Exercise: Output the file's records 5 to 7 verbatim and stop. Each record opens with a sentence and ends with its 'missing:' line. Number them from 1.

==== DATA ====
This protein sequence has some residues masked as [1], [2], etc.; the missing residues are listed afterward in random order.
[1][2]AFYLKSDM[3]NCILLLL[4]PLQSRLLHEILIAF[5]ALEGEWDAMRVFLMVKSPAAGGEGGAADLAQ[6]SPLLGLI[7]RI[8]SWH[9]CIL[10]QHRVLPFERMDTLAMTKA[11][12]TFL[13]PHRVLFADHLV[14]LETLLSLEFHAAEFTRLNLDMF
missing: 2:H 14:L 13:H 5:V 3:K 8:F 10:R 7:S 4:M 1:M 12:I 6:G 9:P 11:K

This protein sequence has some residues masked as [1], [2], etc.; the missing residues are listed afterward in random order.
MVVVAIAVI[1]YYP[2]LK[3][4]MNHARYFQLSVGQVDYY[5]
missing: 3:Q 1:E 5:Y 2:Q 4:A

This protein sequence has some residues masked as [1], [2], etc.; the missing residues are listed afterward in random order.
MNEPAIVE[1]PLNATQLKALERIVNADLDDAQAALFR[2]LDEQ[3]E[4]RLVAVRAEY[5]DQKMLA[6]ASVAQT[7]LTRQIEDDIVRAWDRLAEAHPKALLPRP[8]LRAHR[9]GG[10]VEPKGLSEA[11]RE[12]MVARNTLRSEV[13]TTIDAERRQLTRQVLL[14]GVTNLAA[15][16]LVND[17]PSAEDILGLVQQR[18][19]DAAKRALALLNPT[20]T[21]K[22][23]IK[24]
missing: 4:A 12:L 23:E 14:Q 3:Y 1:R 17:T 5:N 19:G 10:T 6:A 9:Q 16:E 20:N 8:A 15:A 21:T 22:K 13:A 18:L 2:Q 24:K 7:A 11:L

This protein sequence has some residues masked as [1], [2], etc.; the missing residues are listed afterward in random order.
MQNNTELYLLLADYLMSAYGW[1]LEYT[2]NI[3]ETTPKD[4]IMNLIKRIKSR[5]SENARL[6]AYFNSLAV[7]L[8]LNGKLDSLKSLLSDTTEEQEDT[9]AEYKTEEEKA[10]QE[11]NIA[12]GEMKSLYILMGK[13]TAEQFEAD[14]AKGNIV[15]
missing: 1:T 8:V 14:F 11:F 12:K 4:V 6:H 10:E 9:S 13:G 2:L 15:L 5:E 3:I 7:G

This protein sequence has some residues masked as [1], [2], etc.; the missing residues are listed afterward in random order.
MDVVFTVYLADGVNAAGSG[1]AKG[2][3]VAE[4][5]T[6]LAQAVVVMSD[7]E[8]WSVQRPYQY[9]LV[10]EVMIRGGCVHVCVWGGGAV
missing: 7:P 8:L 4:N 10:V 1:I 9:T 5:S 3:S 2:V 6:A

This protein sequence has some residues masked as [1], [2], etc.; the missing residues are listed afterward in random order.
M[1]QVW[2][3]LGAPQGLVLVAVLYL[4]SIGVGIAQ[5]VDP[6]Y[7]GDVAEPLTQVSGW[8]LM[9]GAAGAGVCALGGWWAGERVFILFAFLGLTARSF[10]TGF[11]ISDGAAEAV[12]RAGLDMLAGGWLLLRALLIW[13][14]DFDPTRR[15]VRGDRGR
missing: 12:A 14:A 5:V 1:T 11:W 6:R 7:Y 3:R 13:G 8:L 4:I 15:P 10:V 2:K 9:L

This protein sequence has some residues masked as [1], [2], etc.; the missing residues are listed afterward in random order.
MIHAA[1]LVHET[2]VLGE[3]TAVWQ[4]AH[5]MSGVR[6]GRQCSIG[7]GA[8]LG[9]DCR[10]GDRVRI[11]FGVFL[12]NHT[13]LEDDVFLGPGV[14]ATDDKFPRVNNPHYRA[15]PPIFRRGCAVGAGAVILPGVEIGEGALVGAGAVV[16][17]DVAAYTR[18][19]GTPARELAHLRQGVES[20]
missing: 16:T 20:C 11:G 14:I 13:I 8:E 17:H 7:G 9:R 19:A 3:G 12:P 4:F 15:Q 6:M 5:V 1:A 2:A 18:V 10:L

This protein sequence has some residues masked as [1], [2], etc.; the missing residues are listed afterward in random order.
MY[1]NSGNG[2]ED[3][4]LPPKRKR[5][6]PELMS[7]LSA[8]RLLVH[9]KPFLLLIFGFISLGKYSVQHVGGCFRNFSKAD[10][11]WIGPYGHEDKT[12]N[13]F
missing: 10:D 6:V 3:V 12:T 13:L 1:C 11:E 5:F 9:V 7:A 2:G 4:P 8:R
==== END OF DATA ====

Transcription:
This protein sequence has some residues masked as [1], [2], etc.; the missing residues are listed afterward in random order.
MDVVFTVYLADGVNAAGSG[1]AKG[2][3]VAE[4][5]T[6]LAQAVVVMSD[7]E[8]WSVQRPYQY[9]LV[10]EVMIRGGCVHVCVWGGGAV
missing: 7:P 8:L 4:N 10:V 1:I 9:T 5:S 3:S 2:V 6:A

This protein sequence has some residues masked as [1], [2], etc.; the missing residues are listed afterward in random order.
M[1]QVW[2][3]LGAPQGLVLVAVLYL[4]SIGVGIAQ[5]VDP[6]Y[7]GDVAEPLTQVSGW[8]LM[9]GAAGAGVCALGGWWAGERVFILFAFLGLTARSF[10]TGF[11]ISDGAAEAV[12]RAGLDMLAGGWLLLRALLIW[13][14]DFDPTRR[15]VRGDRGR
missing: 12:A 14:A 5:V 1:T 11:W 6:R 7:Y 3:R 13:G 8:L 4:I 15:P 10:V 2:K 9:L

This protein sequence has some residues masked as [1], [2], etc.; the missing residues are listed afterward in random order.
MIHAA[1]LVHET[2]VLGE[3]TAVWQ[4]AH[5]MSGVR[6]GRQCSIG[7]GA[8]LG[9]DCR[10]GDRVRI[11]FGVFL[12]NHT[13]LEDDVFLGPGV[14]ATDDKFPRVNNPHYRA[15]PPIFRRGCAVGAGAVILPGVEIGEGALVGAGAVV[16][17]DVAAYTR[18][19]GTPARELAHLRQGVES[20]
missing: 16:T 20:C 11:G 14:I 13:I 8:E 17:H 7:G 9:R 19:A 3:G 12:P 4:F 15:Q 6:M 5:V 1:A 2:A 18:V 10:L